Rep. Kristi Noem today signed the Farm Bill Conference report, which was filed earlier today. As a member of the Conference Committee that negotiated the agreement, Rep. Noem served as the state’s voice throughout the negotiations, earning livestock disaster, crop insurance, forestry and conservation provisions that are critically important to South Dakota.
“We are in the final stretch,” said Rep. Noem. “I’m pleased to be able to put my name on this Farm Bill Conference report and move us another step closer to the final passage of this much-anticipated and much-needed legislation.”
Rep. Noem added: “Winter Storm Atlas brought the urgency of passing the Farm Bill to the forefront of the dialogue here in Congress. The hundreds of producers who lost cattle may soon be offered relief and certainty going forward. At the same time, we’ve been able to maintain a strong crop insurance program, make it easier for the Forest Service to combat the pine beetle crisis, protect our native grasslands, support research and offer billions of dollars in savings to taxpayers.”
Rep. Noem is the first House member from South Dakota to be appointed as a member of the Farm Bill conference in nearly 20 years. The Conference report that was filed today is expected to be voted on by the full House as early as Wednesday. The legislation will then head to the Senate for final passage before arriving at the President’s desk for his signature. The bill protects and strengthens many of the programs Rep. Noem has been a vocal supporter of, including a strong crop insurance program, the Livestock Disaster Program, Country of Origin Labeling (COOL) and the Environmental Quality Incentives Program (EQIP).
South Dakota Highlights:
- Saves More than $20 Billion. The Farm Bill will reduce spending by more than $20 billion. The savings were found through a series of reforms throughout the Farm Bill, including the elimination of direct payments and reforms to the nutrition program that help uphold the program’s integrity while saving around $8 billion.
- Strengthens Livestock Disaster Program. The Conference Committee based the Livestock Disaster Program off the House’s language, which was authored by Rep. Noem and offers a higher reimbursement rate than the Senate version did. As a result, the program would reimburse producers up to 75% of the fair market value. Additionally, the program will be retroactive for 2012 and 2013 and extend through the life of the Farm Bill. Finally, the legislation raises the cap to $125,000 for a single producer and $250,000 for a married couple.
- Gives Additional Tools to Combat Pine Beetle Crisis. As urged by Rep. Noem, the agreement helps get boots on the ground faster for pine beetle mitigation efforts. It does this by streamlining lengthy environmental red-tape on insect and disease infested areas of forests throughout the United States at the request of a state’s Governor. It also includes a categorical exclusion of 3,000 acres. In November 2013, Rep. Noem hosted U.S. Forest Service Chief Tom Tidwell in the Black Hills to show him the damage. While there, he stated that we need to start dealing with thousands of acres rather than hundreds. This Farm Bill allows for that.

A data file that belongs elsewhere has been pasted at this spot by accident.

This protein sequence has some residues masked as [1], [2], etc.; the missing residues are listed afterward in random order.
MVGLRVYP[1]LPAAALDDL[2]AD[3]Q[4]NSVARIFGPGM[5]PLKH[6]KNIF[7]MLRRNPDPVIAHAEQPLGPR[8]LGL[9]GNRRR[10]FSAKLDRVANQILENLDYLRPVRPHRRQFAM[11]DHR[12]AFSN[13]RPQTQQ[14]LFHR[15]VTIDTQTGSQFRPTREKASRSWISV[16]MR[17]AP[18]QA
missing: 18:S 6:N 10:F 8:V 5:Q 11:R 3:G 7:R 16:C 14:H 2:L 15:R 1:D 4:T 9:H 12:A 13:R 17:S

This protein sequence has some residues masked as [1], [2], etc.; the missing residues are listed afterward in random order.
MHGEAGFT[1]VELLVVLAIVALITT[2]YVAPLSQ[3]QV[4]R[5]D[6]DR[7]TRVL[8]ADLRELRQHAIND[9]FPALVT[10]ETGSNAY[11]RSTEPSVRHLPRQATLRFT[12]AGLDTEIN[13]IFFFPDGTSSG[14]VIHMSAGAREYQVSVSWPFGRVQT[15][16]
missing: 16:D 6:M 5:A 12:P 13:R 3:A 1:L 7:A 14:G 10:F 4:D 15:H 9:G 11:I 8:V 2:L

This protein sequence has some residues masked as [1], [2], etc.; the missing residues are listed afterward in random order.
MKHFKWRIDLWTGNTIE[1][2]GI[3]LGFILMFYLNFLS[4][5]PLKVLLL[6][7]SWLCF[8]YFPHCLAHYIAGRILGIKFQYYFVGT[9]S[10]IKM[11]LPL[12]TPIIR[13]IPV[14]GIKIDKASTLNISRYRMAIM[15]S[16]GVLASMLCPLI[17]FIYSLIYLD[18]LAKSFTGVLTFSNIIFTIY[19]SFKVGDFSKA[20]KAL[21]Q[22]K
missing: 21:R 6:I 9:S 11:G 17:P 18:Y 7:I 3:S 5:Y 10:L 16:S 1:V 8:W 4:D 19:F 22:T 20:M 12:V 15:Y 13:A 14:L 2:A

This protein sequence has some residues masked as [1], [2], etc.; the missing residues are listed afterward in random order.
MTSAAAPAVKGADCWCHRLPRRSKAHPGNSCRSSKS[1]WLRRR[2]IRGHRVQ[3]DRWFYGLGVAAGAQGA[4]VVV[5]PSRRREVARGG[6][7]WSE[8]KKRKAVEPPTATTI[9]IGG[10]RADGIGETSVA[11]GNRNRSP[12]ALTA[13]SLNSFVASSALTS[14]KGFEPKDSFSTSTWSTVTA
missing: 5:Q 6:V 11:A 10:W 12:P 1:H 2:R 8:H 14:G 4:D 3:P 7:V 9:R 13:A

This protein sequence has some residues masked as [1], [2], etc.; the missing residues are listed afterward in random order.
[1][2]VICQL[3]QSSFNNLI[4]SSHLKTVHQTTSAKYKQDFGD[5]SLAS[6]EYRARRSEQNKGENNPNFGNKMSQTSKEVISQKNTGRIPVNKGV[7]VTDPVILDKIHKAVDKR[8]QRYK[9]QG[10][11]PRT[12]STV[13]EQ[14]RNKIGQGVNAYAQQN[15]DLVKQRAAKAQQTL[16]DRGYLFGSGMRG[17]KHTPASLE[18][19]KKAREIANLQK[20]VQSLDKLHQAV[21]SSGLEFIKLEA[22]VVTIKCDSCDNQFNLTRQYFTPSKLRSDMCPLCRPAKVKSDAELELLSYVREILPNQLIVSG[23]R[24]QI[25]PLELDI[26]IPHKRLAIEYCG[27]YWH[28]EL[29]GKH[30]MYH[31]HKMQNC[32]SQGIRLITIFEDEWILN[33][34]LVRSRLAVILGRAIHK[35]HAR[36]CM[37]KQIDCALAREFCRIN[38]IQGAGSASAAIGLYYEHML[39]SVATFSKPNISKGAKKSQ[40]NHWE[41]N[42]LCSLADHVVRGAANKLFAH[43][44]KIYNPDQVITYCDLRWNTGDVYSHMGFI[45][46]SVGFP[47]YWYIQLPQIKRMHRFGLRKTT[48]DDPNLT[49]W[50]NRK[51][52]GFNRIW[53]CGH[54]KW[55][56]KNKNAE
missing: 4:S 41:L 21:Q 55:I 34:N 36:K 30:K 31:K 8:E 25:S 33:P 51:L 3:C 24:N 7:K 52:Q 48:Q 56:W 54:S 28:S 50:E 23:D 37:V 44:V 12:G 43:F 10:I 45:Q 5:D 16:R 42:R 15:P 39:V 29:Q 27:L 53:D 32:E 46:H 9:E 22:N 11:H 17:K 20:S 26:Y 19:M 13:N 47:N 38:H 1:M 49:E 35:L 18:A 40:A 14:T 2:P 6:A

- Reauthorizes the Sun Grant Initiative. The Farm Bill maintains the Sun Grant Initiative, which has created a network of land-grant universities, including South Dakota State University, that work together to further establish a biobased renewable energy economy.
- Establishes an Office of Tribal Relations in the USDA. The legislation permanently establishes an Office of Tribal Relations within the U.S. Department of Agriculture (USDA) to help improve communication between the USDA and Tribal nations. Rep. Noem originally authored the provision in the House version of the bill.
- Renew PILT Funds. The legislation renews funding for Payment In Lieu of Taxes (PILT), helping states fix roads, hire teachers, pay police officers and provide other vital services. This is especially important to rural communities throughout South Dakota.
- Includes Noem’s Protect Our Prairies Language for Certain States. The Farm Bill includes the Protect Our Prairies Act, which was written by Rep. Noem. The legislation encourages conservation of native sod and grassland by decreasing crop insurance support for the first four years after the sod/grassland is broken. This provision only applies in South Dakota, Montana, North Dakota, Minnesota, Nebraska and Iowa.